Intervention de Marta Santos Pais Représentante spéciale du Secrétaire général des Nations Unies sur la violence faite aux enfants.
Plénière de Conclusion - Conclusions et engagements. Colloque international « La misère est violence, rompre le silence, chercher la paix » Maison de l’UNESCO 26 Janvier 2012
It is a real privilege to participate in this important Colloquium.
My collaboration with ATD Fourth World goes back many years and I feel deeply inspired for joining hands again today, and for the opportunity of sharing my work, and supporting our common cause, with the knowledge and experience of experts, academics and practitioners, and most importantly, in strong partnership with those living in extremely poor communities around the world.
Today’s meeting marks the culmination of a unique process of research and search for a process of lasting change, and it launches a platform to build a world of solidarity, mutual respect and peace, where violence and poverty have no place.
As a young person has told us in a meeting held last year in New York, “extreme poverty is a form of violence itself, as it creates an environment in which children and their families need to defend their rights daily.”
Poverty and marginalization strip children of their safety and dignity, and compromise their physical and emotional well-being.
Humiliation, bullying and ill-treatment, stigmatization and exploitation are components of their daily scenario.
As they often say, “because of extreme poverty, violence sticks to our life and torments our spirit.”
I am just returning from a long mission in Asia, where I had the opportunity of meeting and learning from the experience, fears and expectations of children living in extreme poverty, many of whom in unsafe and neglected urban areas, where violence is a constant risk.
As they have highlighted, their life is surrounded by social indifference and remains deeply invisible. They feel voiceless and without influence, and they become easy targets of situations of abuse and exploitation, including child labour and trafficking.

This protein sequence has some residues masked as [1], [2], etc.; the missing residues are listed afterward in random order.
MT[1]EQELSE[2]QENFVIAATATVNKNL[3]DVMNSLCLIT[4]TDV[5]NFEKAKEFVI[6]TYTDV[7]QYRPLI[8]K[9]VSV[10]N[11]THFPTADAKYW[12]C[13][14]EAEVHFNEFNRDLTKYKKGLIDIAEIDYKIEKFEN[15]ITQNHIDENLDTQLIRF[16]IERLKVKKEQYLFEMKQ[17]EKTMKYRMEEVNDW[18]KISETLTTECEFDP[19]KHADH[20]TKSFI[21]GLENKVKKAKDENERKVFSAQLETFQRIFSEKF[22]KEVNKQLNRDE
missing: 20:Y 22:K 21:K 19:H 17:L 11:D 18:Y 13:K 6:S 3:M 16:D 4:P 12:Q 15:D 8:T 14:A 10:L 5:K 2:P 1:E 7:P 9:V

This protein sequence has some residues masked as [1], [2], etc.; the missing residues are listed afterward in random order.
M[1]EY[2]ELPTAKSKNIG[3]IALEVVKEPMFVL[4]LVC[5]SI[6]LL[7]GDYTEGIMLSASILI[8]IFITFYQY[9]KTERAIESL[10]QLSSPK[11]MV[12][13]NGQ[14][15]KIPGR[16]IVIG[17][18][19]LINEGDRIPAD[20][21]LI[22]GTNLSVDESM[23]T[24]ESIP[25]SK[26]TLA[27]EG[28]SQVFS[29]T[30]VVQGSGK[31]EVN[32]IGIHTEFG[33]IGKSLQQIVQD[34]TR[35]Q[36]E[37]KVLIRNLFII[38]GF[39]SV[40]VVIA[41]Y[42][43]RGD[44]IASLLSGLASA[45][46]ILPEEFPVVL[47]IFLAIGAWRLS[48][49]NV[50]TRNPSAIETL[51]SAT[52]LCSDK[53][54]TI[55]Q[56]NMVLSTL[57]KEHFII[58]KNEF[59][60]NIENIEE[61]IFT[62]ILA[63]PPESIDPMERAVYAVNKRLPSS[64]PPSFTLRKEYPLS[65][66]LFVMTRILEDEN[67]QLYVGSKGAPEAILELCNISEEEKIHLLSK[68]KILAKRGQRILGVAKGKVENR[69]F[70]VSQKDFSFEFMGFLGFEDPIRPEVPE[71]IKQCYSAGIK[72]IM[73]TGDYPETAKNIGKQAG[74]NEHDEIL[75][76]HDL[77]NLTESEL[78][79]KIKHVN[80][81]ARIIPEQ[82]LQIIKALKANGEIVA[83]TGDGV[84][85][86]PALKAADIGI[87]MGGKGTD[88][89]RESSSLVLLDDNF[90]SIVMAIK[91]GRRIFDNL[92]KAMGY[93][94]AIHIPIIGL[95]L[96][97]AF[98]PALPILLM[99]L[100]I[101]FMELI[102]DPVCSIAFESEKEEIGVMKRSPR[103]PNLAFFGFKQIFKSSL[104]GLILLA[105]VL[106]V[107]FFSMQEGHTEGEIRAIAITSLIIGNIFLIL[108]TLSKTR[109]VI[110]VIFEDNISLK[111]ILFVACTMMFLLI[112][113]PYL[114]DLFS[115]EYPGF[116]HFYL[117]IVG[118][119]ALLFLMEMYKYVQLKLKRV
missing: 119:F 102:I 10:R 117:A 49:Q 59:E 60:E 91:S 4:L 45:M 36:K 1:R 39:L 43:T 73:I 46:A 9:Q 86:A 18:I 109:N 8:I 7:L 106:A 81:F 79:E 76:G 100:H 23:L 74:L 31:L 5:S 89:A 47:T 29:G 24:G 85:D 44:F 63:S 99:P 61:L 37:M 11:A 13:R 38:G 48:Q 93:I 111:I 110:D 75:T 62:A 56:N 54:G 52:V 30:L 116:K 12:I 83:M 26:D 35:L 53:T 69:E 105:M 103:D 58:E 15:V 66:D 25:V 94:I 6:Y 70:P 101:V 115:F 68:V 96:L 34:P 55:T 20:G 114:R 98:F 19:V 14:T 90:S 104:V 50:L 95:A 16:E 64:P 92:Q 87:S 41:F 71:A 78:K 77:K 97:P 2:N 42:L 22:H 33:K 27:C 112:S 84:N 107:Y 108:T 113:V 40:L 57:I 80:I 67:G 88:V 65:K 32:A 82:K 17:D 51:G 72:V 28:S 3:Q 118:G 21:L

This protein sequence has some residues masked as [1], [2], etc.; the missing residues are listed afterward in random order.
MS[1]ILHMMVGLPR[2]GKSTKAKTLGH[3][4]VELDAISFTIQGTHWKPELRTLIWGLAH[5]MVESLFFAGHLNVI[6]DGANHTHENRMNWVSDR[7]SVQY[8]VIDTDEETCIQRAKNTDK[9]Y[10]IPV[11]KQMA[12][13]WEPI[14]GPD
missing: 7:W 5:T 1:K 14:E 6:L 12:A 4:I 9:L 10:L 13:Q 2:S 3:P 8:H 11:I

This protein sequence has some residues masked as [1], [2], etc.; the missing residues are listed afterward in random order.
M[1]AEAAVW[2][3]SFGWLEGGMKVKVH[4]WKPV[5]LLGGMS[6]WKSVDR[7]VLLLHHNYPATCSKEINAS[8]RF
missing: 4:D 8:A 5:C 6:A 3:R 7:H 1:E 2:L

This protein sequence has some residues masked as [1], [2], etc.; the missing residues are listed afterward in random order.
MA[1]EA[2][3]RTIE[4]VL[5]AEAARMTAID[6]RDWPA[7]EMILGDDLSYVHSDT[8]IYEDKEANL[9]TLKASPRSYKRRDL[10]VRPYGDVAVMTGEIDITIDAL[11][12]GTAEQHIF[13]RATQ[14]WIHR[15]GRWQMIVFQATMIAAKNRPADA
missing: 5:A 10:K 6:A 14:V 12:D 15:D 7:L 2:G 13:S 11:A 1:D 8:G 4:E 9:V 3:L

When authorities intervene, children risk being arrested and harassed by the police or welfare services – for begging, for vagrancy and other survival behaviours. Placed in overcrowded care institutions or detention centres, they are further victimized, beaten, humiliated and ill-treated, including when they are shaved to prevent any attempt to run away, and to enable being easily identified and re-captured.
For these children, information about their rights and ways of being protected from violence are simply non-existent, non-accessible and certainly rarely used.
Violence and poverty are closely inter-connected and compromise children’s fundamental rights. Both generate a strong sense of exclusion, low self-esteem and at times aggressive behavior. As children grow older, poverty and violence have a cumulative impact on their development, leading to poor health, poor school performance and long-term welfare dependency.
More importantly, both are a denial of children’s human dignity and potential to participate in social progress and promote a just and cohesive envirnoment on an equal footing with other members of society.
Extreme poverty, social exclusion and violence remain unacceptably invisible in today’s world, leading to social indifference and inaction.
And yet, ending poverty has been identified as a priority in the international agenda ; and children’s protection from violence as a human rights imperative. It is time to move from these important commitments into tangible action.
The process promoted by ATD Fourth World has been crucial to break the silence and invisibility of violence surrounding the life of those in extreme poverty and deprivation, and to consolidate the knowledge about their living conditions, aspirations and significant initiatives, in a process of partnership and mutual learning, a process of constant search for a worldwide commitment to reverse the patterns of exclusion and violence that has shaped their lives, and to build a world of peace and social justice.
Today’s process of dialogue, learning and social demand has been ground breaking and enriching, and it has strengthened our shared sense of deep impatience, and deep felt call for urgent action !
Each of us can make a difference and this is a task no one can postpone !
This is why in my mandate I remain decisively committed to continuing to join hands with children and young people in extreme poverty, so that their voice can be heard and influence lasting change in each and every country of the world.
This is also why I remain determined to working together with you in enhancing the accountability of governments for the elimination of violence and extreme poverty and for a paradigm shift in the way the human dignity of all members of the human family is given the decisive attention it requires. I look forward to joining hands with you in the steps ahead.